SM: If I understand your business, you have direct marketing and selling costs to the insurance companies. Is that correct?
BO: Half of our growth every year is word of mouth. We sign up 1,200 new practices a month, which represents anywhere from 3,500 to 4,000 new doctors a month. Half of those come in off of our contact page on our website.
SM: With that type of sign-up rate, what is your market penetration?
BO: In certain states we have heavy penetration. In Washington we have 63% market penetration. We have high penetration in California and Oregon. We have 330,000 providers using our services. That does not necessarily mean they are an MD. It could be ambulance providers, chiropractors, or psychologists. Even though they are not MDs, they still send bills to insurance companies.
SM: What do you think is the total available market of all the providers you service?
BO: I honestly cannot give you a number. UCLA uses us for their claims and they have 4,700 doctors, but I have no idea how many different offices there are there. I do know the market is huge.
SM: In 2001, how much revenue did you make?
BO: We started making money in June 2001, so we made about $300,000 that year. The following year it went to $1.5 million. In 2003 we did $2.5 million. This year we will come in at least at $19 million, although I have a feeling it will be significantly more than that. We are rolling out new products which expands our business model which gives us some great options. Our base business will make $19 million this year.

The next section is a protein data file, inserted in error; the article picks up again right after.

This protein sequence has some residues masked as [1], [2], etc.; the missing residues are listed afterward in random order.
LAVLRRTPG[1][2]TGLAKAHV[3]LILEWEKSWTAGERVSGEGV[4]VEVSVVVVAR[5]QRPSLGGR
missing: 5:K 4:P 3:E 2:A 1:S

SM: How does the federal government’s push toward healthcare reform impact your growth?
BO: We have an electronic health record product, and we have experienced awesome growth in that area. There is a certification called Meaningful Use and the government has not identified the certifying agencies yet, so a lot of doctors are sitting on the sidelines.
SM: Doesn’t your electronic claims filing fall within the government initiatives?
BO: No. Initially they had a clause which stated if you had any HR then you had to have the ability to submit claims electronically. When they did the final ruling, they took it out.
SM: That is ridiculous!
BO: I am right there with you.
SM: How much money would the healthcare system be saving if electronic claims filing was required?
BO: A study by Milliman estimated that the healthcare system could save $86 billion a year if the existing automated claims filing technologies were used. Another study by the American Medical Association estimated that 25% of claims still comes in via paper and that electronic claims submissions could save $42,000 per healthcare provider. It costs $6.63 to process a paper claim and $2.90 to process an electronic claim. Minnesota as a state did mandate electronic claims and expects to save $60 million a year in healthcare costs.